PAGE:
• To this end, VNRs are improving, including through statistical annexes that are increasingly accompanying VNR reports.

Post-VNR processes offer an important opportunity for all stakeholders to deliver on SDG 16 and the larger 2030 Agenda more coherently.

Resources for Improved Reporting

Overarching Challenges

The Voluntary Nature of the 2030 Agenda

The 2030 Agenda is a political declaration. It is not legally binding for member states.

There are no defined consequences if countries fail to make serious efforts to meet the SDGs or their targets.

  • However, the 2030 Agenda carries significant political weight, with specific obligations and targets that member states have committed to.

Electoral Cycles

Changes to leadership and government administrations through electoral cycles can diminish ownership of the SDGs or shift priorities.

Such changes may threaten implementation of policy commitments related to the SDGs and SDG 16, including as linked to NDPs, national strategies, and sector reforms.

It is therefore important to engage all political parties to ensure longer-term sustained policies despite political changes.

Challenging Political Landscapes

The global fight against inequality, exclusion, corruption, impunity, and injustice highlights the deeply challenging nature of political landscapes in many contexts and the relevance of SDG 16 universally.

In 2020, global protest movements and pro-democracy mass mobilization were at an all-time high. In 2020, this upswing in mass, and often organic, political mobilization and protest was followed by an extraordinary movement for racial justice and an end to systemic abuse. There have been more coups in the last year than in the last five years combined.

While some governments are creating enabling environment for transparency, accountability, and a diversity of voices, many others are restricting them, applying “states of emergency” and clamping down on fundamental freedoms around expression, assembly and civic space.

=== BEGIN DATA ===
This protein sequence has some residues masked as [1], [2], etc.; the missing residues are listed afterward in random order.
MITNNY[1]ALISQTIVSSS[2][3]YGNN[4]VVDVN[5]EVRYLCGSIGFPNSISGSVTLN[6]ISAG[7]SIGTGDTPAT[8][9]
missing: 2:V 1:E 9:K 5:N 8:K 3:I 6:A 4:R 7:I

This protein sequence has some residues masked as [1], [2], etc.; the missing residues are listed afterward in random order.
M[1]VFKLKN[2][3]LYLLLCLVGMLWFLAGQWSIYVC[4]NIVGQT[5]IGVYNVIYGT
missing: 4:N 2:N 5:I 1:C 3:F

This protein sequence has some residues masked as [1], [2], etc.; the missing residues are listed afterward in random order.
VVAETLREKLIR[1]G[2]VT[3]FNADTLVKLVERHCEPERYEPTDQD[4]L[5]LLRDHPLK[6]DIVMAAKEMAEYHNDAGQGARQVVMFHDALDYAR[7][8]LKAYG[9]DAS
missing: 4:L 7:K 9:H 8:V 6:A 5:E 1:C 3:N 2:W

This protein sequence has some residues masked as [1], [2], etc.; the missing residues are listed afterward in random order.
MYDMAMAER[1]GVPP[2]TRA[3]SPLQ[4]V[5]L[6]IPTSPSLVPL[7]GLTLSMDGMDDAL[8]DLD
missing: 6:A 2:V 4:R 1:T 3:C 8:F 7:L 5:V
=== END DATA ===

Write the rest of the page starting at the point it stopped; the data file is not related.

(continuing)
• According to the V-Dem Institute’s Democracy Report 2021, there is an “accelerating wave of autocratization” affecting 1/3 of the world’s population – 2.6 billion people, and impacting developing and developed countries alike. This includes threats to freedom of expression and media, repression of civil society and disruption of democratic practices.
  • A recent report by the Civil Society Platform for Peacebuilding and Statebuilding found that COVID-19 measures continue to curb, shape, and threaten civic space, reducing opportunities for dialogue, increasing citizen mistrust, and decreasing political transparency.

The 2021 Edelman Trust Barometer found 2020 to be a year defined by “an epidemic of misinformation and widespread mistrust of social institutions (government, business, NGOs and media) and leaders around the world”.


SDG 16 is considered one of the most difficult SDGs to monitor.

Collecting, disaggregating, and monitoring SDG 16 related data continues to be challenging due to administrative, political, and capacity issues.

National Statistical Offices have not historically focused on SDG 16 related issues. Further, while complementary ‘non-official’ data exists, it is not often used.

As highlighted by the 2020 SDGs report, timely, high-quality, open and disaggregated data is key to understanding, managing, and mitigating the effects of COVID-19, and to building responses that support countries to get back on track to achieving the SDGs.

Resources for Data


Greater financial investment in SDG 16 across actors and sectors is critical, including in capacity-building, policy guidance, data and analytics, technology for scale, and partnerships. As highlighted by the OECD, global efforts to finance the recovery have been generally unequal, with resources being diverted from SDG 16 related initiatives and efforts to more immediate health measures.


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Module 1: Integrating VNR Findings into Government Architecture